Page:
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4 Steps to Managing Mastitis in Dairy Cows

4 Steps to Managing Mastitis

Depending on the source of infection and method of transfer, several steps can be taken to reduce the opportunity for mastitis transfer within the environment and housing, during milking, at drying off and in the diet.

1. Housing  

  • Clean and dry bedding  
  • Heat stress mitigation 
  • Well drained and scraped yards 
  • Cubicles that promote proper lying-in 

2. Milking 

  • Use quality and effective dip and disinfect treatment, ensuring full teat coverage  
  • Wear nitrate or latex gloves to minimise the spread of bacteria 
  • Wash hands thoroughly after handling cows with suspected mastitis 
  • Wash manure off milking deck regularly, avoiding splashback on cows 
  • Ensure clusters are free of debris and ideally flushed between cows 
  • Service parlour every 12 months and change liners every 2,000 milkings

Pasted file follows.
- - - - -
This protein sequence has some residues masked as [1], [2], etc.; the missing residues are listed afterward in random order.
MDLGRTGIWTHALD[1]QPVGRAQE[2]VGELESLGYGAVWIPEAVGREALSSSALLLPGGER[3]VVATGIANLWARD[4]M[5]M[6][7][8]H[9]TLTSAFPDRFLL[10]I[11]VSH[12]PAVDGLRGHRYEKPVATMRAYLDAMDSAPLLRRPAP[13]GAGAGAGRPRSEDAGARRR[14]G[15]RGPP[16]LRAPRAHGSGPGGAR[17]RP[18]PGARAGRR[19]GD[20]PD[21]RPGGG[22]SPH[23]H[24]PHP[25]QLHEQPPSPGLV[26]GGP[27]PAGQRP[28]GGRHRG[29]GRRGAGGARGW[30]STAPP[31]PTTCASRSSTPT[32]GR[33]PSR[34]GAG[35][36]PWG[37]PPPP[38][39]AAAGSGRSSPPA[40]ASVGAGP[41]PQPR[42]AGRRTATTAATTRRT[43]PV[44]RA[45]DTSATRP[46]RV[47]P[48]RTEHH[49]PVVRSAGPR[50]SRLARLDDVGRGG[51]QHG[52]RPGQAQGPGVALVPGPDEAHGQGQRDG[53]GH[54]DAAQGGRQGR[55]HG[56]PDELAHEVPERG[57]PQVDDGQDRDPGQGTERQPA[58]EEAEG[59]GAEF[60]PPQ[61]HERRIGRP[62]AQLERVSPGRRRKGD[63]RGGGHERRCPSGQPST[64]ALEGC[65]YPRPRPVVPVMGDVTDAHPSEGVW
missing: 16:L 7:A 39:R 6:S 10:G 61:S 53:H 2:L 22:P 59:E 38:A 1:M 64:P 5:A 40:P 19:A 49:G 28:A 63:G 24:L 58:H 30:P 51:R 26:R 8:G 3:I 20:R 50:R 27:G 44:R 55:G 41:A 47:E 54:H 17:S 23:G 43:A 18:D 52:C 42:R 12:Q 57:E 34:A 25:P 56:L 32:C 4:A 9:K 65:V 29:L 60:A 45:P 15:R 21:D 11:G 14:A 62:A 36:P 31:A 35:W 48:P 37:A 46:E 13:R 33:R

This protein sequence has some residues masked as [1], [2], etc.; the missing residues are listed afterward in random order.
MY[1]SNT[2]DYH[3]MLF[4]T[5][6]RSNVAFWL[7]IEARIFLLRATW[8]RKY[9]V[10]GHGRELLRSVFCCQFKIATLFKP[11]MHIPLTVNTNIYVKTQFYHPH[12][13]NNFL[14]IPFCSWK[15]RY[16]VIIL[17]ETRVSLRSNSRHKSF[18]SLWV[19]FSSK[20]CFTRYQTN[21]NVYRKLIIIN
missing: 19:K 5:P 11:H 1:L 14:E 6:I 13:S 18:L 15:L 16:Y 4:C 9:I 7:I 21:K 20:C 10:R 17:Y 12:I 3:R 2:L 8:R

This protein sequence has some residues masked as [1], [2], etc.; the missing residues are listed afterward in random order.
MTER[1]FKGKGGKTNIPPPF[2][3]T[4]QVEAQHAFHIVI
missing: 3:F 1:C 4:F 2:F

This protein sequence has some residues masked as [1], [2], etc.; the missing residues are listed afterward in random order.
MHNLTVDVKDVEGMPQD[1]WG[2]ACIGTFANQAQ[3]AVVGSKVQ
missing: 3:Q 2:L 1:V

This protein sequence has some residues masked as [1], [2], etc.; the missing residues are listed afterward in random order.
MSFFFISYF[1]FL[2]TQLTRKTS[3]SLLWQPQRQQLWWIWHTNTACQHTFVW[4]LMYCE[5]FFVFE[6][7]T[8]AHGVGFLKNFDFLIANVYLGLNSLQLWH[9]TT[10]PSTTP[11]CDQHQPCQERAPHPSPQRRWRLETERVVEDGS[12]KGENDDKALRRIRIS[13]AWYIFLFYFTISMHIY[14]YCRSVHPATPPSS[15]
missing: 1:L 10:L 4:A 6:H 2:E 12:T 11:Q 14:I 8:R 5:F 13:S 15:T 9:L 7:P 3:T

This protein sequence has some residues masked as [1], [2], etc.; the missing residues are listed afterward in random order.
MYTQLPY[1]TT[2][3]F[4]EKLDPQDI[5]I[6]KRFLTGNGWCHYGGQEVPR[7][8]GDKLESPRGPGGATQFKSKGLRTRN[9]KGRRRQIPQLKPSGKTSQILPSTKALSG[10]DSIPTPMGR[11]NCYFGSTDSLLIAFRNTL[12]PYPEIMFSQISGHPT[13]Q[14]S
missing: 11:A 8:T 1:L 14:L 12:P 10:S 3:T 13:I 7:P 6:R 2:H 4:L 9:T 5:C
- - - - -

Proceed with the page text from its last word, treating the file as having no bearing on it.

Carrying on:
• Check for liner twists and cluster slippages 

3. Drying-off 

  • Use a long-acting, oil-based antibiotic dry cow tube on cows with high SCC 
  • Use internal teat sealers to reduce the risk of new infection entering the teat canal 

4. Nutrition 

  • Prevent cows from becoming too fat in late lactation or during the dry period 
  • Prevent a large decrease in feed intake during the pre-fresh period 
  • Promote a rapid increase in energy intake during the immediate post-fresh period 
  • Keep supplemental fat in the diet low for the two weeks after calving  
  • Give fresh cows lots of room and plenty of access to the feed face   
  • Meet the transition cow requirements for trace minerals and vitamins in the correct form 
  • Carefully manage potassium and sodium intake pre-calving to reduce udder oedema 
  • Check your mineral specifications for Bioplex® and Sel-Plex® organic minerals

To counter mastitis effectively, it should be detected as early as possible. Read up on how you can help stop mastitis before it starts here.


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